Tuesday, July 29, 2008

Time to Go Sailing

There are few more delicious places in the world than in Boothbay Harbor, Maine in July, August and September . The crisp evenings and warm days allow the locals and visitors to enjoy the activities and the coastal waters to their fullest. Since you can't all be here with us to enjoy this experience, we want to share some images and video with you.

One special event in June is Windjammer Days, which includes a great view of tall ships, mostly two-masted schooners as they sail into Boothbay Harbor in the parade of sail. This year some of the schooners included: Alabama, American Eagle, Eastwind, Fame, Heritage, Lazy Jack, Lewis R. French, Nathaniel Bowditch, Rachel B. Jackson, Spirit of Massachusetts, Friendship of Salem and Spirit of South Carolina.

Here at the Boothbay Harbor Shipyard, we get pleasure from seeing many of these ships up close while they receive yearly maintenance. We have had many of these Windjammers here at the shipyard such as: Gazela of Philadelphia, Sherman Zwicker, Victory Chimes, Harvey Gamage and J&E Riggin.

As we gaze out at the harbor from the end of the dock, we often see magnificent yachts sailing like the Alera, which was restored here at the Boothbay Harbor Shipyard.
The extensive six-month rehabilitation of the Alera began the day after the yard celebrated the yacht's 100th birthday on January 3, 2005.

The following clip was taken of the Alera by MPBN. You can watch the complete Emmy award winning video on a local sailmaker, Nat Wilson from the Maine Experience called Carpe Diem.
video

Wednesday, July 16, 2008

National Park Service Interns

How are two architect students and one marine architect student spending their summer at the Boothbay Harbor Shipyard in Maine?

Many hours have been spent measuring every part of the historic Ernestina. They began the measuring in New Bedord, MA before
the ship left for Boothbay. This data combined with the data from a TOTAL, a laser tool, is being used to make line and 3D drawings of the Ernestina. Using this laser tool from the deck and land to get the topside and hull markings, a continuous surface is made to replicate the ship.
For more pictures and information see VIDEO.

Interns for the National Parks Service, Karolina Walichiewicz, from California,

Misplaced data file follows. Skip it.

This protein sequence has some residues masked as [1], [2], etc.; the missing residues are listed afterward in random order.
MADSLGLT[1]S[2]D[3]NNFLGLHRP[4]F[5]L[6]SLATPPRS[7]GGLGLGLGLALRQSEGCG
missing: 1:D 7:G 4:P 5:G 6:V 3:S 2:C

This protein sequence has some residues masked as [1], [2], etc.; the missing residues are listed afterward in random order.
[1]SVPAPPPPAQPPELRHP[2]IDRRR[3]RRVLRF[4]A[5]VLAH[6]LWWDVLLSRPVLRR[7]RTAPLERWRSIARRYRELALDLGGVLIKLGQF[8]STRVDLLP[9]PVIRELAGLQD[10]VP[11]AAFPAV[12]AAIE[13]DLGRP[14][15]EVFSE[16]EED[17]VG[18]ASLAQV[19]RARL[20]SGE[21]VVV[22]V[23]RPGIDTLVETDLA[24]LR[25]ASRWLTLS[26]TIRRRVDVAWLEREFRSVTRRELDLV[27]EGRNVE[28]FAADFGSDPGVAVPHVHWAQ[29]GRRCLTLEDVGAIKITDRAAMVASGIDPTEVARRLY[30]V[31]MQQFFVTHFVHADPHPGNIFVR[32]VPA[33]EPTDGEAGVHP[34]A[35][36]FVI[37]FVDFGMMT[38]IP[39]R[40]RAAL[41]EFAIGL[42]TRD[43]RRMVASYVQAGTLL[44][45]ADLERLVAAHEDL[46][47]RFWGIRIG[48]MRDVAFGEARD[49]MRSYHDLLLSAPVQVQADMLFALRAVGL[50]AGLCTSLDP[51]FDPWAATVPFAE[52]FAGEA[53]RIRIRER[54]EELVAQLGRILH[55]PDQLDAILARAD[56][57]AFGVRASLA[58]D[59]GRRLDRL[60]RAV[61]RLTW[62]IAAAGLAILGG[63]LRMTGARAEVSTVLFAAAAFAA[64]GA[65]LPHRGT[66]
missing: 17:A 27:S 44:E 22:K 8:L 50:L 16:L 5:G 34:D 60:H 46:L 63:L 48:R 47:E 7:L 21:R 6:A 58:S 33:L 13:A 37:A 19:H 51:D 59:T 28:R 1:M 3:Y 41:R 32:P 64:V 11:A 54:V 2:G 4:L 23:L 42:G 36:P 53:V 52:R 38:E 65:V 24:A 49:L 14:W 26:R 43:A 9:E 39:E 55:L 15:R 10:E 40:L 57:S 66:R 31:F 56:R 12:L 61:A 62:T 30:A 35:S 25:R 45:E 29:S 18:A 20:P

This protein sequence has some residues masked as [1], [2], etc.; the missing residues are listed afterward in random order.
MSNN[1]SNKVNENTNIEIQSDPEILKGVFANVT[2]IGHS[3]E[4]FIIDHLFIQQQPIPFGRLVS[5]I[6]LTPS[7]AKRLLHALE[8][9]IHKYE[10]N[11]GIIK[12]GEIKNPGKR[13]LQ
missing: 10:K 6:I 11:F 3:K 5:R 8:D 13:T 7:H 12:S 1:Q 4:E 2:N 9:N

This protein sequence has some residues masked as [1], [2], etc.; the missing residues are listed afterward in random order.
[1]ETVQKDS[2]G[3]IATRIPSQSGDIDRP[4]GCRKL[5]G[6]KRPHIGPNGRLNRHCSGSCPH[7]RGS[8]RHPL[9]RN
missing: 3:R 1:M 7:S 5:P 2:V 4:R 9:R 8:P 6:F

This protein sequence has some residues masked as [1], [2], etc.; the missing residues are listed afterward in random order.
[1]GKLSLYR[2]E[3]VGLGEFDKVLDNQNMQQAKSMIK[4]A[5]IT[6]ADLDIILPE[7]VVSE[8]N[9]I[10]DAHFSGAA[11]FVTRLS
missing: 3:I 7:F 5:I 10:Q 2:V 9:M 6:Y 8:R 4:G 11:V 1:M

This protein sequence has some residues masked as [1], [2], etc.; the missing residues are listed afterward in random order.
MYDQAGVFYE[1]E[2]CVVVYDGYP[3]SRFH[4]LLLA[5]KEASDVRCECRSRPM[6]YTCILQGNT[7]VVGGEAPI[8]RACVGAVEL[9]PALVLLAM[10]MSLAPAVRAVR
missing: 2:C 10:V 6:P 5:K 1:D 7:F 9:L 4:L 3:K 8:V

Caleb Reed from Kansas and Katie Whalen from New York have taken over a conference table and are busy on their computers replicating the Ernestina down to the tiniest detail.

These drawings will be used to get a full picture of what the ship is actually like right now in history. Todd Croteau, the Director of Historic American Engineering Record is supervising the interns, out of Washington DC.

This year the repairs
of Ernestina will include the stem, foredeck, and planking above the waterline alongside the foredeck. There will also be temporary repairs to the main deck to halt the leaking.

When asked how it has been for them working at the Boothbay Harbor Shipyard, they were impressed with all the work goes on and what a busy place it is at the shipyard. Other comments were “It’s a great place to work” and "the people have been friendly and easy to work with.”

The work is expected to be completed this fall and will follow the standards set forth in the Secretary of the Interior’s Standard’s for Historic Vessel Preservation Projects and the U.S. Coast Guard. Harold Burnham, an 11th generation Essex Master Shipwright, is the state representative for the project.

Saturday, July 12, 2008

Three Tugboats

Three tugboats owned by Cindy and Jon Smith are tied to the pier at the Boothbay Harbor Shipyard.

Two new more powerful and fuel-efficient engines are being installed in the Lucinda Smith.

The steel hull of the Lucinda Smith was cut away and lifted to the stern to make room for a large crane to lift out the old engines and be replaced with two 1350 HP engines and German ZF5.61 gears.

Used for dredging harbors and construction, the Lucinda Smith, Eddie R and Cameron’s Point work along the Atlantic coast. A detailed article about the tugboats is in the Boothbay Register.

Watch a VIDEO on the Lucinda Smith Tugboat.